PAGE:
Are Exams inappropriate snapshots? Stakes exams?

  • Issue 1: Questions must be representative samples of the course under exam conditions.

  • Issue 2: Constraint on the nature of the assessment

    • Multi-method Multi-trait challenge

  • Issue 3: Impact of stress on performance

    • Positive & Negative (links to introversion)

Introvert and extrovert
Introvert Stakes exams? and Extrovert



We need to match format to content
We need to match format to content Stakes exams?

  • Some things must be assessed by judgement:

    • Social interactions

    • Quality of research

    • Poetry

    • Art

  • Some things are best assessed left to tests

    • Mental arithmetic

    • Spelling

    • Phonological awareness

    • Diagnostic assessments (e.g. INCAS)

  • Even so perhaps there is a final arbiter

Predictive validity
Predictive validity Stakes exams?

Developed ability test (MidYIS/IQ/etc)

Attainment test (Std Grade/Highers)

Teacher Grade

Later success – degree, salary etc

We need the evidence but
We need the evidence but .. Stakes exams?

  • Prediction is often poor

    • Two major reasons

Correlation 0 7
Correlation = 0.7 Stakes exams?

Select top 15
Select top 15% Stakes exams?

Correlation 0 39
Correlation = 0.39 Stakes exams?

Cream top 3 r 0 19
Cream top 3%; r=0.19 Stakes exams?

So poor prediction because of
So, poor prediction because of Stakes exams?

  • Prior selection

  • Variable outcome measures

Conclusion judgements or tests
Conclusion: Judgements or tests? Stakes exams?

  • Should we do both? (Profiles)

    • But, how do we ensure that judgements and tests are independent?

    • How can judgements be kept free from bias?

  • Virtually impossible in high stakes tests

  • Essential for formative work

No easy solutions Stakes exams?

Thank you

References Stakes exams?

  • Campbell, D. T., & Fiske, D. W. (1959). Convergent and Discriminant Validation by the Multitrait-Multimethod Matrix. Psychological Bulletin, 56, 81-105.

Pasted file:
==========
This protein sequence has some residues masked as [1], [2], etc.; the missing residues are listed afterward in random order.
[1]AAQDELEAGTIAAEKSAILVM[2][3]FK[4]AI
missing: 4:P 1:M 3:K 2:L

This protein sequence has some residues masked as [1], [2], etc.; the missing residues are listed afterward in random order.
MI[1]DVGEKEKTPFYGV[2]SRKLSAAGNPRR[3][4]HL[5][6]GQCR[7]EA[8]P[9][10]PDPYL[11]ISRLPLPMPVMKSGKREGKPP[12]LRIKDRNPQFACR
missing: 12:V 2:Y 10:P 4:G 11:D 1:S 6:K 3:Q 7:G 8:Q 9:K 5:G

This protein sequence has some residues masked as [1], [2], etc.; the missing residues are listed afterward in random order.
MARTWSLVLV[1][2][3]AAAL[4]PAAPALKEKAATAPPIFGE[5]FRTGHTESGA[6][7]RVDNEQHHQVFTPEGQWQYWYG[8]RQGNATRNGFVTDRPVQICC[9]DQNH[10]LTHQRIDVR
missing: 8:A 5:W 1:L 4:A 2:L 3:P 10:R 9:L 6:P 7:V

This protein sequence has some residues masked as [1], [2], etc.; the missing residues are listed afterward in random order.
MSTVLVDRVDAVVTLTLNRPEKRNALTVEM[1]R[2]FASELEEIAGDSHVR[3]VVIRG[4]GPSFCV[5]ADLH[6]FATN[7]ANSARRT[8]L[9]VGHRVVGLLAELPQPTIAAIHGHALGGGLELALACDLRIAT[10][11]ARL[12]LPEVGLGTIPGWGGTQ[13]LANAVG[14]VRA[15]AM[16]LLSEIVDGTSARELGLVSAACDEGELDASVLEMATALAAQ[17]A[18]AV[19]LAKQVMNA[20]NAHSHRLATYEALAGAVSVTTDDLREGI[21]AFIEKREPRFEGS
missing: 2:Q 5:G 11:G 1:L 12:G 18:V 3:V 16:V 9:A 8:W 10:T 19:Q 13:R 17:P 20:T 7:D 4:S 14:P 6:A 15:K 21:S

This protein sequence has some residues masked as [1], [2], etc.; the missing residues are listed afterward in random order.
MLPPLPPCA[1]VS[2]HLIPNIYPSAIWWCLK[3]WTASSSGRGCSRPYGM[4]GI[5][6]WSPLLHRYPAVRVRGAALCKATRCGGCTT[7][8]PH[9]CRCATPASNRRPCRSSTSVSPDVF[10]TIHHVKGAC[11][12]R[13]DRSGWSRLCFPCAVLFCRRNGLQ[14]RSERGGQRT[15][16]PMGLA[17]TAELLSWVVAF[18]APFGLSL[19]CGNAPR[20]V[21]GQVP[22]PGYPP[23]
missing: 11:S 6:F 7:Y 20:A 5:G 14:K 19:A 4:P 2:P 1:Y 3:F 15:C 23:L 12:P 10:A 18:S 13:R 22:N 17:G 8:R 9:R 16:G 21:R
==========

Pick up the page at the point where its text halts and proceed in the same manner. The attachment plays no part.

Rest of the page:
• Cooper, B. (1998). Using Bernstein and Bourdieu to understand children's difficulties with "realistic" mathematics testing: an exploratory study. Qualitative Studies in Education, II(4), 511-532.

  • Eysenck, H. J. (2006) The Biollogical Basis of Personaility.Transaction publishers

  • Harlen, W. (2005). Trusting teachers' judgement: research evidence of reliability and validity of teachers' assessment used for summative purposes. Research Papers in Education, 20(3), 245-270.

  • Johnson, S., Hennessy, E., Smith, R., Trikic, R., Wolke, D., & Marlow, N. (2009). The EPICure Study: Academic attainment and special educational needs in extremely preterm children at 11 years. London: Nottingham/London/Warwick.

  • Koretz, D., Stecher, B. M., Klein, S. P. & McCaffrey, D. (1994) The Vermont Portfolio Assessment

  • Program: findings and implications, Educational Measurement: Issues & Practice, 13, 5–16.

  • Tymms, P. (1997). Value-added Key Stage 1 to Key Stage 2. London: School Curriculum and Assessment Authority.

  • Tymms, P., Jones, P., Albone, S., & Henderson, B. (2009). The first seven years at school. Educational Assessment and Evaluation Accountability, 21, 67-80.

  • Tymms, P., Merrell, C., Heron, T., Jones, P., Albone, S., & Henderson, B. (2008). The importance of districts. School Effectiveness and School Improvement, 19(3), 261-274.

  • Tymms, P., Merrell, C., & Jones, P. (2004). Using baseline assessment data to make international comparisons. British Educational Research Journal, 30(5), 673-689.

  • Willms, J. D. (1987). Differences Between Scottish Educational Authorities in their Examinations Attainment. Oxford Review of Education, 13(2), 211-232.